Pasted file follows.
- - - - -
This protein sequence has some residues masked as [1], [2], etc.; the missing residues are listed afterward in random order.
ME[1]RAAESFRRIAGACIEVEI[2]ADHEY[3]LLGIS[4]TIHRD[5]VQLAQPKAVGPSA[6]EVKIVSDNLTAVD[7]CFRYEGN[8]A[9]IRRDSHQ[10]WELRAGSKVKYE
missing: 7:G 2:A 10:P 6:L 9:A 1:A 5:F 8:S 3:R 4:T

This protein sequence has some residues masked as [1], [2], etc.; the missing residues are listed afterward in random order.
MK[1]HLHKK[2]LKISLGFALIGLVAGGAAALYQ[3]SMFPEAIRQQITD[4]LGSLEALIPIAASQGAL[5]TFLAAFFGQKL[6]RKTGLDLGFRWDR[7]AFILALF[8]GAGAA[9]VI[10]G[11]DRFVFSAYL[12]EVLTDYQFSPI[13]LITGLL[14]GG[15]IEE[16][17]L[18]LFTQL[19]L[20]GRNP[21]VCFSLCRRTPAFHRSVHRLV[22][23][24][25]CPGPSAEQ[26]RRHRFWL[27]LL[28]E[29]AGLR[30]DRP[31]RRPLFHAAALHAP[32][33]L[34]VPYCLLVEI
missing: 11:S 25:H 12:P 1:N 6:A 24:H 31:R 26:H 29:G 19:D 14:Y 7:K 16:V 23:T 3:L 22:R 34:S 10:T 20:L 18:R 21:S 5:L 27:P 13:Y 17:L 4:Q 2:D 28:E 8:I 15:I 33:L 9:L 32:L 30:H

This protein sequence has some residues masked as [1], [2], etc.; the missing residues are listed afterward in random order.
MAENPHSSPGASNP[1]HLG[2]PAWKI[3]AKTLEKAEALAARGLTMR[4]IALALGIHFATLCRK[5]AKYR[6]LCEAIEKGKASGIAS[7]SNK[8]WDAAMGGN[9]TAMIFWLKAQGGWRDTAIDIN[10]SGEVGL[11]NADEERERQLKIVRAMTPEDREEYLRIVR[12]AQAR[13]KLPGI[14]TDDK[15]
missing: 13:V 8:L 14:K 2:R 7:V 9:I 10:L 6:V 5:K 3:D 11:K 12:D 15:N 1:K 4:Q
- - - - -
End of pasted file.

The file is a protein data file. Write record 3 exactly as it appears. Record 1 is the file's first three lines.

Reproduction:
This protein sequence has some residues masked as [1], [2], etc.; the missing residues are listed afterward in random order.
MAENPHSSPGASNP[1]HLG[2]PAWKI[3]AKTLEKAEALAARGLTMR[4]IALALGIHFATLCRK[5]AKYR[6]LCEAIEKGKASGIAS[7]SNK[8]WDAAMGGN[9]TAMIFWLKAQGGWRDTAIDIN[10]SGEVGL[11]NADEERERQLKIVRAMTPEDREEYLRIVR[12]AQAR[13]KLPGI[14]TDDK[15]
missing: 13:V 8:L 14:K 2:R 7:V 9:I 10:L 6:V 5:K 3:D 11:K 12:D 15:N 1:K 4:Q